COURSE CARE
Turf Colorants In The Northeast — Who Would Have Thought? December 15, 2017 By Paul Jacobs, agronomist, Northeast Region

Applying turf colorants to bermudagrass improves winter color and results in accelerated spring greenup.

When compared to cool-season grasses, bermudagrass is more tolerant of drought, heat and disease. In the transition zone, this typically results in better midsummer playing conditions. However, poor tolerance to cold temperatures and a lack of color retention during winter have prevented some facilities from using bermudagrasses in the Northeast Region.

Fortunately, bermudagrasses with increased cold tolerance have been developed that are better able to withstand conditions in the northern transition zone. One such bermudagrass, Latitude 36, was developed at Oklahoma State University with USGA funding and has become increasingly popular since first becoming available in early 2012. Latitude 36 and other bermudagrasses with improved cold tolerance are becoming popular alternatives to cool-season turfgrasses for golf course fairways and tees because of their improved playability and reliability during summer. Unfortunately, the dormant appearance of bermudagrass during winter is often considered undesirable.

Turf colorants are a cost-effective alternative to overseeding dormant bermudagrass. In addition to providing green color, turf colorants absorb heat which helps bermudagrass emerge from dormancy earlier in the spring. Due to the increased use of bermudagrasses in the transition zone and Northeast Region, the USGA hosted a turf colorant workshop in Charlottesville, Virginia. The workshop featured a discussion of turf colorant benefits and explored successful application techniques.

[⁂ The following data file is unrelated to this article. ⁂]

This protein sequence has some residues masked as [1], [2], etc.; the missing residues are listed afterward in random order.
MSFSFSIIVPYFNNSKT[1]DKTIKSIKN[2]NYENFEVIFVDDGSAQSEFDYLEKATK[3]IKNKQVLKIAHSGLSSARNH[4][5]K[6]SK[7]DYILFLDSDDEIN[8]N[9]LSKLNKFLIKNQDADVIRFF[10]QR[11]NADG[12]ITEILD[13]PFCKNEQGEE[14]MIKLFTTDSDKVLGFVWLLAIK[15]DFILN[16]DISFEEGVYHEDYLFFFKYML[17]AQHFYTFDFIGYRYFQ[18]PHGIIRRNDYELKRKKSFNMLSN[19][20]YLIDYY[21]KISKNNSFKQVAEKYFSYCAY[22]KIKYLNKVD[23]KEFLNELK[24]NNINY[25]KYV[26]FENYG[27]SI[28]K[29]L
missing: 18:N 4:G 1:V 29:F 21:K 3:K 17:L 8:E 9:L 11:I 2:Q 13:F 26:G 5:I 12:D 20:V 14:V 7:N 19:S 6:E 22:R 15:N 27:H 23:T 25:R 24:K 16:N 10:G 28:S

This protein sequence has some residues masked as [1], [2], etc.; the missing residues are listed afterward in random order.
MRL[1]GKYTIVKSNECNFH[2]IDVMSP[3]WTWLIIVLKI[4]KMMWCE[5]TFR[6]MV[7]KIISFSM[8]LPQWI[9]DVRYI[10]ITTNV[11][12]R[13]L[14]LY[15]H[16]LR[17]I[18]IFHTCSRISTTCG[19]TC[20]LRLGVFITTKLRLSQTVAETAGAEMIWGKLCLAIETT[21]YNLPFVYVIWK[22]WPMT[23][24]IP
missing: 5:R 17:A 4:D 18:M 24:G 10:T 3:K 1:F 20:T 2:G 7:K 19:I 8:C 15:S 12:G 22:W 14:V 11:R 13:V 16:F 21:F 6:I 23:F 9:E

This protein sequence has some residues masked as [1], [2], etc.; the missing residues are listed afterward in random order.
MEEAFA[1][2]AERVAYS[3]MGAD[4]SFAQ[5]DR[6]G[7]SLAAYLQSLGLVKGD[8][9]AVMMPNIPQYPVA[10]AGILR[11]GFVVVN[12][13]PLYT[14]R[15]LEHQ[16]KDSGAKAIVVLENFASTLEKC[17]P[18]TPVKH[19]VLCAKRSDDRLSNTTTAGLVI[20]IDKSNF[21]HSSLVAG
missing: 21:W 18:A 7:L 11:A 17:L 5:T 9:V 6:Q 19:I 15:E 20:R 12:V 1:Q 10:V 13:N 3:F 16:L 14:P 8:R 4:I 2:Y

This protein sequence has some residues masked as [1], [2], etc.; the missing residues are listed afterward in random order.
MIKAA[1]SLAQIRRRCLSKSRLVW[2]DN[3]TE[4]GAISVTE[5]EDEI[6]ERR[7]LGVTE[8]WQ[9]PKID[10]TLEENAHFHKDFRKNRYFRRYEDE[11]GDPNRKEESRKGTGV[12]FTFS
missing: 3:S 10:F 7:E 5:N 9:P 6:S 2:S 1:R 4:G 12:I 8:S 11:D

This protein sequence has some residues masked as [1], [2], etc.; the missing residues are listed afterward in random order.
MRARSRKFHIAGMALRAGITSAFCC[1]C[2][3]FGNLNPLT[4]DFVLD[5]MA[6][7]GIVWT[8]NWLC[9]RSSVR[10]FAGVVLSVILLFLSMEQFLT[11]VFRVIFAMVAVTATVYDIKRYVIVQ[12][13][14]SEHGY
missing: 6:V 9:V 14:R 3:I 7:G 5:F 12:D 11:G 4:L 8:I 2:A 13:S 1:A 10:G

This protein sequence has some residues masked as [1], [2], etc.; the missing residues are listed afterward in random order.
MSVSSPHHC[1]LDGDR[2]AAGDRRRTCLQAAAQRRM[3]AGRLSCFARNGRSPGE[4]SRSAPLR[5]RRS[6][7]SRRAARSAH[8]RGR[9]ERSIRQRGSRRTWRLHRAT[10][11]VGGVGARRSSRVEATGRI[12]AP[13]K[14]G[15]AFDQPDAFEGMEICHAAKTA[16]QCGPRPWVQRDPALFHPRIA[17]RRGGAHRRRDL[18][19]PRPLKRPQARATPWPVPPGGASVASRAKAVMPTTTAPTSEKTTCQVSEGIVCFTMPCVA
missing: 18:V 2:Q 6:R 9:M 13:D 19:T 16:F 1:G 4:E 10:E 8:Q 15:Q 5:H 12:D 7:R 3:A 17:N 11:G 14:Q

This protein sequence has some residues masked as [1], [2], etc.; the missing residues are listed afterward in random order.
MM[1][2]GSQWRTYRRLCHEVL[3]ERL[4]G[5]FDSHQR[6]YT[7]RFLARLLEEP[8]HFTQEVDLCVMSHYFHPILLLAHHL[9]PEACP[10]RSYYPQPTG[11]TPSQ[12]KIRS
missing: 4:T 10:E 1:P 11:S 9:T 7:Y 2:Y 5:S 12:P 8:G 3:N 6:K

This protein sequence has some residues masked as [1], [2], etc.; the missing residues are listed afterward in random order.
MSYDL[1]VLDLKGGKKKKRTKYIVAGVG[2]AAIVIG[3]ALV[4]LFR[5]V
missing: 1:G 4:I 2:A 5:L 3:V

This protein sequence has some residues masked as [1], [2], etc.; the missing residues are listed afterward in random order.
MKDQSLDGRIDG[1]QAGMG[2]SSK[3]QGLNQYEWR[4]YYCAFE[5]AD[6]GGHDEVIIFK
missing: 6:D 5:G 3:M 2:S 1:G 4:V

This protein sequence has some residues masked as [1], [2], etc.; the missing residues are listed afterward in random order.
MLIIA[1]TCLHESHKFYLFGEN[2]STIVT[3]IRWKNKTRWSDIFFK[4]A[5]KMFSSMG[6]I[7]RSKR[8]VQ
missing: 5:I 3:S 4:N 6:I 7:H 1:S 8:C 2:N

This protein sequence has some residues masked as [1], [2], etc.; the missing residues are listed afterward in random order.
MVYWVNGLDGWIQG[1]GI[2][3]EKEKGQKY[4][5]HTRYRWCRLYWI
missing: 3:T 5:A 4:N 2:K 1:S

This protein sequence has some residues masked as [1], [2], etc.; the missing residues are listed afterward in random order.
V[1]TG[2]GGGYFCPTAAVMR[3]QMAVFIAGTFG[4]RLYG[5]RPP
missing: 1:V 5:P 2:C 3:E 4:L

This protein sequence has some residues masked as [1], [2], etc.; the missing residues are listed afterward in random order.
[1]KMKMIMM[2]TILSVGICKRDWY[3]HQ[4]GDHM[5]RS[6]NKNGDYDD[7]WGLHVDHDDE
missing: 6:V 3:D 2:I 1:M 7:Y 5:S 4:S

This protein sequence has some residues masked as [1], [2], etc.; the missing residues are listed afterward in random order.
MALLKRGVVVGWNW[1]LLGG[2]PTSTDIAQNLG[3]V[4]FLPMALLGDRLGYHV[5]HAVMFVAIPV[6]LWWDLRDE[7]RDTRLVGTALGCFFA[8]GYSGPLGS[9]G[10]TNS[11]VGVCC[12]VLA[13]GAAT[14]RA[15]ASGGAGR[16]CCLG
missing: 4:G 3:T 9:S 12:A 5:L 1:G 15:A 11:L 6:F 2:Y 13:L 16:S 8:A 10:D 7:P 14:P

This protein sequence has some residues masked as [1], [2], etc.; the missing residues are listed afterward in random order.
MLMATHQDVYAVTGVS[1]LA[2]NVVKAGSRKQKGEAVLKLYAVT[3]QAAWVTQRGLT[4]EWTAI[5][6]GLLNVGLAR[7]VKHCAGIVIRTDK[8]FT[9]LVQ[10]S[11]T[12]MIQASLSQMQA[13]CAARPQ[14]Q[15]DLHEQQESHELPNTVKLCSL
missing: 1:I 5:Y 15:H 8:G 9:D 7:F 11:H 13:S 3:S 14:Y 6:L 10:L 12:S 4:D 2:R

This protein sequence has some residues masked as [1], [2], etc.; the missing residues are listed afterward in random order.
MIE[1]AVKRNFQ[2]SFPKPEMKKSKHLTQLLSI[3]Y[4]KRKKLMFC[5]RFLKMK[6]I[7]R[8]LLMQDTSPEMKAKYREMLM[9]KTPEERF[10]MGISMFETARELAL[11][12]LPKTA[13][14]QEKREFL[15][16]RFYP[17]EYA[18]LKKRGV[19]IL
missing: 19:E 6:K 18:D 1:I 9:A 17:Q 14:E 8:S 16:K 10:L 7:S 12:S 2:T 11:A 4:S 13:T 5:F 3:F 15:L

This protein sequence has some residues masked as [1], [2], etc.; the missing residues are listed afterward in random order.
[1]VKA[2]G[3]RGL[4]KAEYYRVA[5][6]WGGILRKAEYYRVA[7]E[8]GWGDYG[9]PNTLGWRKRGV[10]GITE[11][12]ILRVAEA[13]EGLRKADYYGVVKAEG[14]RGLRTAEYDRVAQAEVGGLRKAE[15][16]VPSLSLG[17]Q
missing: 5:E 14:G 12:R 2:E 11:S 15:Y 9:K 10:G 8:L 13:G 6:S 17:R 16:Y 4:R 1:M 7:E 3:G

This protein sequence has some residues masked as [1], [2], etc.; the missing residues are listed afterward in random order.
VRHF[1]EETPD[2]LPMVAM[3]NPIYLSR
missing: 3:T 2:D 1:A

Successful turf colorant applications often require slight sprayer setup modifications. There is no one-size-fits-all setup, but some points to consider if you plan to use turf colorants are outlined below:

  • Turf colorants are specifically formulated for outdoor application to turfgrass. Most of the colorants applied to turfgrass are either pigments or paints.
    • A turf paint is a combination of a pigment, a binder, a surfactant and other additives.
  • Fastness rating is critical for long-term green color retention.
    • The color green is achieved by combining blue and yellow pigments. If these pigments fade at different rates turf color typically fades to a blue appearance.
  • Sprayers must be properly calibrated and equipped with clean nozzles to achieve even droplet distribution.
  • Boom and nozzle configurations often must be adjusted for successful use of turf colorants. Here are a couple of setup recommendations:
    • Add nozzles to convert spray booms from a standard, 20-inch nozzle spacing to a 10-inch spacing.
    • Many superintendents that apply turf colorants also modify their sprayers by reducing the nozzle height to 14 inches.
  • Apply turf colorants to dense, clean and freshly mowed grass.
  • Applications made during heavy frost are best because moisture helps distribute colorants across leaf surfaces.
  • Make applications in a direction that is perpendicular to play to minimize the visibility of spray pattern imperfections.
  • Practice turf colorant applications in an out-of-play area before wide-scale application to playing surfaces.

 

We would like to thank those who attended and assisted in coordinating the first USGA turf colorant workshop in the Northeast Region. If you would like to learn more about turf colorants and their use, contact your regional USGA Agronomist. 

 

Northeast Region Agronomists:

David A. Oatis, regional director – doatis@usga.org

Adam Moeller, director, Green Section Education – amoeller@usga.org

James E. Skorulski, agronomist – jskorulski@usga.org

Elliott Dowling, agronomist – edowling@usga.org

Addison Barden, agronomist – abarden@usga.org

Paul Jacobs, agronomist – pjacobs@usga.org

Information on the USGA’s Course Consulting Service 

Contact the Green Section Staff

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